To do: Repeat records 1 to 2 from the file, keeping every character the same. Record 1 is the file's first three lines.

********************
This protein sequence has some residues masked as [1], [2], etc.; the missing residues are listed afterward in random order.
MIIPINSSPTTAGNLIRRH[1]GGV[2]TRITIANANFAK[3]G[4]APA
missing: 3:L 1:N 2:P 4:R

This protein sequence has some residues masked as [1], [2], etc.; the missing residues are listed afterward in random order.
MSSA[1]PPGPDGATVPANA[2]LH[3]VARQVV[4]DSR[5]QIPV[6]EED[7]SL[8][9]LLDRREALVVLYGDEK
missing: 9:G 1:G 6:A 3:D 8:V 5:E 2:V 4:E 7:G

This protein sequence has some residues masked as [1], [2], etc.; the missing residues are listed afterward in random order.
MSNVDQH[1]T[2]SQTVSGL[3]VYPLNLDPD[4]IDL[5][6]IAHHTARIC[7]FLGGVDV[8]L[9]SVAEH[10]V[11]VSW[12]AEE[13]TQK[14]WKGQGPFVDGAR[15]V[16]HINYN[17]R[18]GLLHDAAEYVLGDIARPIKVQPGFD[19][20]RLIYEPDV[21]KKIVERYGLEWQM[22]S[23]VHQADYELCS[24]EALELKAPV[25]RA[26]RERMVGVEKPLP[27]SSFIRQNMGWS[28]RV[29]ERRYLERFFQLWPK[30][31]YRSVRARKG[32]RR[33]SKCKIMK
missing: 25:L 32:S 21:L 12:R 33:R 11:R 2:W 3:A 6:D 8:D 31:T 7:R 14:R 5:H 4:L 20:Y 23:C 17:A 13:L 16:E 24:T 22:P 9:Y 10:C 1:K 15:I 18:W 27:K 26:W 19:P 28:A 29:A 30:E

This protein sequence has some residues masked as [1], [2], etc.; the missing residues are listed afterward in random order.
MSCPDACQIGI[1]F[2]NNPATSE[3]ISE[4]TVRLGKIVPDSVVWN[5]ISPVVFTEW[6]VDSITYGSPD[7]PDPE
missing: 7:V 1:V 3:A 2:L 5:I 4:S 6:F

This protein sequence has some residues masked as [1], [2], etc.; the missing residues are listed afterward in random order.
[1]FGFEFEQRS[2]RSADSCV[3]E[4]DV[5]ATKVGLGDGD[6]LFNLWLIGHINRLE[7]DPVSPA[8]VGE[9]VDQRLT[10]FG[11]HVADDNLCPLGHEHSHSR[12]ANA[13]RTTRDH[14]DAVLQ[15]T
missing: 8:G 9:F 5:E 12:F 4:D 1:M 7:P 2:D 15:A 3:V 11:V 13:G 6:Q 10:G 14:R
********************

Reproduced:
This protein sequence has some residues masked as [1], [2], etc.; the missing residues are listed afterward in random order.
MIIPINSSPTTAGNLIRRH[1]GGV[2]TRITIANANFAK[3]G[4]APA
missing: 3:L 1:N 2:P 4:R

This protein sequence has some residues masked as [1], [2], etc.; the missing residues are listed afterward in random order.
MSSA[1]PPGPDGATVPANA[2]LH[3]VARQVV[4]DSR[5]QIPV[6]EED[7]SL[8][9]LLDRREALVVLYGDEK
missing: 9:G 1:G 6:A 3:D 8:V 5:E 2:V 4:E 7:G